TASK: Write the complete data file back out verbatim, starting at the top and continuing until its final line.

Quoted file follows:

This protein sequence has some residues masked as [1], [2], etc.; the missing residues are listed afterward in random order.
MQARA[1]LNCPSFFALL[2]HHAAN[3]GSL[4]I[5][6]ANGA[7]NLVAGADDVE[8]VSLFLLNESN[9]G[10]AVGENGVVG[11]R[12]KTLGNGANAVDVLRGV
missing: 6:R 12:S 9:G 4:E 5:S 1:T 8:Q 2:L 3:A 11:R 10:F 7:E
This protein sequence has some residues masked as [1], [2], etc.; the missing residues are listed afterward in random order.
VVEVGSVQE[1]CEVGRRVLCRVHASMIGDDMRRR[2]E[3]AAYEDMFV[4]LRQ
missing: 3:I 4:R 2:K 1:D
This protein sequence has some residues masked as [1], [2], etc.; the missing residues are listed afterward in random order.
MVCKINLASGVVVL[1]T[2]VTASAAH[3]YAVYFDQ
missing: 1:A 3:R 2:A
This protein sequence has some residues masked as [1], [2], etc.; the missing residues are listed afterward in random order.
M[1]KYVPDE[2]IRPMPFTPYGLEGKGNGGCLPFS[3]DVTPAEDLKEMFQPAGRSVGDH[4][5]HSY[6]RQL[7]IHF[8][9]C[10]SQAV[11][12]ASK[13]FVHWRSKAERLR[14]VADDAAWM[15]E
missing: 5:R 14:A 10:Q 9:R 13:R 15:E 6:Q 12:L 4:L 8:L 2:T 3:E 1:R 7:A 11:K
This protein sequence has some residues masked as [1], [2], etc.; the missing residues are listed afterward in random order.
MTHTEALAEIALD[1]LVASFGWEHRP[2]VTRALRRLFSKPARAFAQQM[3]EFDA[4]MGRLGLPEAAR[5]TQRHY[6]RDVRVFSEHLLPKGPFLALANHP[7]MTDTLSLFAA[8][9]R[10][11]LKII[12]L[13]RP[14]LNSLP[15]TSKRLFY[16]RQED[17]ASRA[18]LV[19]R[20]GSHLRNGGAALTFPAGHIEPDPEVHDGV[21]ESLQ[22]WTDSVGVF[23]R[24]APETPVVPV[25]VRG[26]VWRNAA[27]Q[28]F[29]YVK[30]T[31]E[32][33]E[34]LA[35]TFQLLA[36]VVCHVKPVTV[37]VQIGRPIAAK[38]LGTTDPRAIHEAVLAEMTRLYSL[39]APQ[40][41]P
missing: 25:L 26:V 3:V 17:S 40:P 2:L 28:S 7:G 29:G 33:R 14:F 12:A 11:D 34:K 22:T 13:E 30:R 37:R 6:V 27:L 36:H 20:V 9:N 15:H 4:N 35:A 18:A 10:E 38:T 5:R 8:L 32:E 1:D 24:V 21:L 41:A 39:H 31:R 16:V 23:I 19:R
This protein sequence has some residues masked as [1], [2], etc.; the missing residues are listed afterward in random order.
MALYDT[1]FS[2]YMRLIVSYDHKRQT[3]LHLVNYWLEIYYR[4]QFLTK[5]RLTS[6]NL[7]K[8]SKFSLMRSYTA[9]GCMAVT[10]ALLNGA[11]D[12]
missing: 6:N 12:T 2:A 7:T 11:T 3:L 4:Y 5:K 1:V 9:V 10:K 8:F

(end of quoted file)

This protein sequence has some residues masked as [1], [2], etc.; the missing residues are listed afterward in random order.
MQARA[1]LNCPSFFALL[2]HHAAN[3]GSL[4]I[5][6]ANGA[7]NLVAGADDVE[8]VSLFLLNESN[9]G[10]AVGENGVVG[11]R[12]KTLGNGANAVDVLRGV
missing: 6:R 12:S 9:G 4:E 5:S 1:T 8:Q 2:L 3:A 11:R 10:F 7:E
This protein sequence has some residues masked as [1], [2], etc.; the missing residues are listed afterward in random order.
VVEVGSVQE[1]CEVGRRVLCRVHASMIGDDMRRR[2]E[3]AAYEDMFV[4]LRQ
missing: 3:I 4:R 2:K 1:D
This protein sequence has some residues masked as [1], [2], etc.; the missing residues are listed afterward in random order.
MVCKINLASGVVVL[1]T[2]VTASAAH[3]YAVYFDQ
missing: 1:A 3:R 2:A
This protein sequence has some residues masked as [1], [2], etc.; the missing residues are listed afterward in random order.
M[1]KYVPDE[2]IRPMPFTPYGLEGKGNGGCLPFS[3]DVTPAEDLKEMFQPAGRSVGDH[4][5]HSY[6]RQL[7]IHF[8][9]C[10]SQAV[11][12]ASK[13]FVHWRSKAERLR[14]VADDAAWM[15]E
missing: 5:R 14:A 10:Q 9:R 13:R 15:E 6:Q 12:L 4:L 8:L 2:T 3:E 1:R 7:A 11:K
This protein sequence has some residues masked as [1], [2], etc.; the missing residues are listed afterward in random order.
MTHTEALAEIALD[1]LVASFGWEHRP[2]VTRALRRLFSKPARAFAQQM[3]EFDA[4]MGRLGLPEAAR[5]TQRHY[6]RDVRVFSEHLLPKGPFLALANHP[7]MTDTLSLFAA[8][9]R[10][11]LKII[12]L[13]RP[14]LNSLP[15]TSKRLFY[16]RQED[17]ASRA[18]LV[19]R[20]GSHLRNGGAALTFPAGHIEPDPEVHDGV[21]ESLQ[22]WTDSVGVF[23]R[24]APETPVVPV[25]VRG[26]VWRNAA[27]Q[28]F[29]YVK[30]T[31]E[32][33]E[34]LA[35]TFQLLA[36]VVCHVKPVTV[37]VQIGRPIAAK[38]LGTTDPRAIHEAVLAEMTRLYSL[39]APQ[40][41]P
missing: 25:L 26:V 3:V 17:S 40:P 2:L 28:S 7:G 29:G 33:R 14:F 12:A 11:D 34:K 22:T 13:E 30:R 37:R 6:V 27:L 36:H 20:V 9:N 15:H 4:N 35:A 18:A 10:E 38:T 5:R 8:L 32:E 1:D 24:V 21:L 41:A 39:H 31:R 16:V 23:I 19:R
This protein sequence has some residues masked as [1], [2], etc.; the missing residues are listed afterward in random order.
MALYDT[1]FS[2]YMRLIVSYDHKRQT[3]LHLVNYWLEIYYR[4]QFLTK[5]RLTS[6]NL[7]K[8]SKFSLMRSYTA[9]GCMAVT[10]ALLNGA[11]D[12]
missing: 6:N 12:T 2:A 7:T 11:T 3:L 4:Y 5:K 1:V 9:V 10:K 8:F